Wednesday, February 16, 2011

A surprising discovery: or after tasting Chilean wines earlier in the day it all tastes good

Towards the end of the work day, I headed into the tasting room at work and, well, put in some work. Tasting. Champagnes, some Bordeaux, an older (85, was it?) Viader Napa Cab. Yeah, lots of the champagnes were delicious as always. Even the PJ was palateable (sorry to be lazy and infer the commonplace narrative that grand marque = bad, boring or a combination of the two). 2000 Fleury Cuvee Robert Fleury was soft, rich, open knit and welcoming. Aspasie Blanc de Blancs struck a particular chord on this day too - I usually like their wines ok but today it seemed especially full of vigor and delicious, extract packed flavor. Tasty champagnes aside, this post isn't about what I have come to expect, rather it is about surprises.

2008 Chateau Olivier Pessac Leognan Blanc. White Bordeaux. Sauvignon Blanc and semillon. 1/3 aged in new barrel. What's the big deal, here? Well, the wine simply struck me as a mouthwateringly delicious, tightly coiled young white Bordeaux, as memorable as I've had in a while. Mineral, bracing and full of a specific strain of acidity in white wine or champagne that I rarely encounter. Let's just call it, um, you know what I don't even know what to call it. It brings to mind my one Edmond Vatan Sancerre experience, Tarlant cuvee Louis, Houillon Savagnin, an eclectic mix of seemingly unrelated French white wines which I know to varying degrees, all of which however I respect greatly, due in no small part to this particular brand of intense, illuminating, yet balanced acidity. So why did this Pessac Leognan, previously unknown to me, make such a strong impression? All I know about this property is that it may be one of the very oldest in Bordeaux, with a recorded history going back to the 13th century. Maybe it's the vintage, perhaps the chateau is making some terrific wines, or maybe I had just had a long day of tasting, and any decently balanced young white wine with high acidity would have made a similar impression.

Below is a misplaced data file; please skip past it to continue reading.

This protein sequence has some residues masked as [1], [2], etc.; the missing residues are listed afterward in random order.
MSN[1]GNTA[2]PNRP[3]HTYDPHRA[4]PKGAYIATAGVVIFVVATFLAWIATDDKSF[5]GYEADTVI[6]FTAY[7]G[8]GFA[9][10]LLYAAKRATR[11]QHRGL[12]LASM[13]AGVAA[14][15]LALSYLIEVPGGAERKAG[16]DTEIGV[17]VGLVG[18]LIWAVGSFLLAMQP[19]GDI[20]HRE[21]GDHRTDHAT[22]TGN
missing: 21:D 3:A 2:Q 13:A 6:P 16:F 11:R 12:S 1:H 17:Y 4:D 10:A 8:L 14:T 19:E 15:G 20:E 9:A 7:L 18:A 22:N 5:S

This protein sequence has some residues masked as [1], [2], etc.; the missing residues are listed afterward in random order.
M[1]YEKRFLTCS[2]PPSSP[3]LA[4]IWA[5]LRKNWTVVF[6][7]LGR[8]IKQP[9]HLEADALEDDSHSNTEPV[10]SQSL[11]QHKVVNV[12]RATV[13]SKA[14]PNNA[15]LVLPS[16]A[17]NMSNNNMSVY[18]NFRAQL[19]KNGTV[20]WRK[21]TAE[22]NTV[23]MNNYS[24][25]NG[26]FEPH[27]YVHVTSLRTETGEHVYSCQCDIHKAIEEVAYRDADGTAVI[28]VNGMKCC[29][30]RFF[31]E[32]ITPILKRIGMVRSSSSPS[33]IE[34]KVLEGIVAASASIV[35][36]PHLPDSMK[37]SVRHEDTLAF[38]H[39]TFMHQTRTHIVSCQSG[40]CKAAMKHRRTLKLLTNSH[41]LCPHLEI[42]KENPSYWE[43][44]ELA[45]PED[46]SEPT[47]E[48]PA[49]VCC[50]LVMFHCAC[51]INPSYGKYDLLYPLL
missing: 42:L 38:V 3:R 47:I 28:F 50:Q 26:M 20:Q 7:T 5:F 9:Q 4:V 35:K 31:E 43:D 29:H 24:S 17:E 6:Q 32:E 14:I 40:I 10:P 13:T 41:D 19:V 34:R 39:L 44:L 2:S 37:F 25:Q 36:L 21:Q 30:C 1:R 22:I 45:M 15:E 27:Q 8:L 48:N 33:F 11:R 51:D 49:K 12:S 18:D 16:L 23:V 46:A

I know that $30-$40 white Bordeaux is not what many folks are looking for these days, but I would be curious if anyone out there has some experience with this estate's white wines. Anyone?